Thoughts from the Last Mile Welcome to the VillageReach Blog

Category Archives: NGO’s

02.10 2017
Dr. Chan and me on the University of Washington Campus

One of the highlights of University of Washington’s symposium celebrating ten years in global health was seeing the Director General of the World Health Organization, Dr. Margaret Chan. Dr. Chan was charming as ever, with a spring in her step and a smile on her face. Perhaps it is because she is nearing the end of her term (her successor will be chosen during the upcoming World Health Assembly) that despite moments of levity, her words had a more sobering ring.

Dr. Chan painted a complex picture of the world in which global health professionals work.  We are confronting new diseases and old diseases, dealing with post-antibiotics and post-truth. She warned the attendees that some believe a long-standing social contract has been broken and “we are now living in a world that has lost its moral compass”. Before we could wallow in our collective struggle, Dr. Chan laid out four priorities to help guide health policies and programs.  Here’s what they mean for our work at VillageReach.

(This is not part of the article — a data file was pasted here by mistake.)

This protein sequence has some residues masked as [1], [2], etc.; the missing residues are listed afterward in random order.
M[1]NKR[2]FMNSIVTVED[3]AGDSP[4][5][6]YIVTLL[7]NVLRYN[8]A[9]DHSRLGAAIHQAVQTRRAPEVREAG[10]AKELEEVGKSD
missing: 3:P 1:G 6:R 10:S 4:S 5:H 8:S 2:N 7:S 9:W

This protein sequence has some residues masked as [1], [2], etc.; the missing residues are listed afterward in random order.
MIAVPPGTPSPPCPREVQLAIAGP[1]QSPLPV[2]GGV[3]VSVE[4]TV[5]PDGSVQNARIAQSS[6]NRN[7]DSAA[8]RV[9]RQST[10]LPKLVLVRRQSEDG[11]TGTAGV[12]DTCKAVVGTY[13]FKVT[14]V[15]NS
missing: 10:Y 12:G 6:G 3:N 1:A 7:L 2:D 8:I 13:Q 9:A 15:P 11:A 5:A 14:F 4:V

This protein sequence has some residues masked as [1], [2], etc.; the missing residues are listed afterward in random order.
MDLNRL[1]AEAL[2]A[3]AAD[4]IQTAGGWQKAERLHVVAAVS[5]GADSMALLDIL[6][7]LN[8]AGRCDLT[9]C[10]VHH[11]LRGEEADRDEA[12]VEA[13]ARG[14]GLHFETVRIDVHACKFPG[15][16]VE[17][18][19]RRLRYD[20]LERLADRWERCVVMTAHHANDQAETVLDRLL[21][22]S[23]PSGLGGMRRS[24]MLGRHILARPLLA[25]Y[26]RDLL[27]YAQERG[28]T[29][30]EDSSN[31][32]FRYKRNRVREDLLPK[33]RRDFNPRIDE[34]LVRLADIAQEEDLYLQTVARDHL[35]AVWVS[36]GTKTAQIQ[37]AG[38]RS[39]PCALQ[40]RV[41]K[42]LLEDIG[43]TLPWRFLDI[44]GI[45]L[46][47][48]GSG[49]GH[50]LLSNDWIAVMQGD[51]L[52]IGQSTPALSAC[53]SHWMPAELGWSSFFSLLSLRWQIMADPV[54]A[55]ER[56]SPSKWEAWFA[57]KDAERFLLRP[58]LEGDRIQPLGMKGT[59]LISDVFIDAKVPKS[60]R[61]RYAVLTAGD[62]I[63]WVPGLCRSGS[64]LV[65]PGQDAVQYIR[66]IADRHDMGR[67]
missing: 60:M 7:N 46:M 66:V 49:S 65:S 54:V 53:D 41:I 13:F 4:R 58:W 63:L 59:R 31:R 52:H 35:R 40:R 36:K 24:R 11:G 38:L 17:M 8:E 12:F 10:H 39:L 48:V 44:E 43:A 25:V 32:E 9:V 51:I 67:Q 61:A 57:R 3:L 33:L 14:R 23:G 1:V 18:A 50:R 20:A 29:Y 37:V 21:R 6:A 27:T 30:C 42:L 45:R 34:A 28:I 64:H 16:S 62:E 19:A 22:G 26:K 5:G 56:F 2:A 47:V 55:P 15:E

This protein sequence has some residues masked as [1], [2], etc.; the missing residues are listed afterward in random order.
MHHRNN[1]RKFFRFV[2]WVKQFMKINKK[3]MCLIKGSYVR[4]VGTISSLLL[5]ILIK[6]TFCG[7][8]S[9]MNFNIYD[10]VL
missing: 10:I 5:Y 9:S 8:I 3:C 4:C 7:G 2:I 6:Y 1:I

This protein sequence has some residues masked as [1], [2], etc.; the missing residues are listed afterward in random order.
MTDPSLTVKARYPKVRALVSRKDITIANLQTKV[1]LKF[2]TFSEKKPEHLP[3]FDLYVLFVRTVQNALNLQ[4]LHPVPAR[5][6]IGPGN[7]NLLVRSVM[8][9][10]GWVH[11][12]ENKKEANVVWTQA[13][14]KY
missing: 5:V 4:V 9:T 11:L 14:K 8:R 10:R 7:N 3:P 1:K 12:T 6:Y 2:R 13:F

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09.19 2016

VillageReach is always seeking out new ways to improve access to quality healthcare at the last mile, and new partners that allow us to do this. Over the weekend, VillageReach president Evan Simpson presented at the Med25 Benefit dinner. Med25 is an exciting global health organization that provides quality, culturally appropriate and affordable health care by encouraging the creation of local, income-generating businesses that support healthcare initiatives. Together, VillageReach and Med25 are partnering to explore how the Med25 model can be brought to new communities. At this recent event, Evan Simpson shared his insights on the potential impact of this partnership: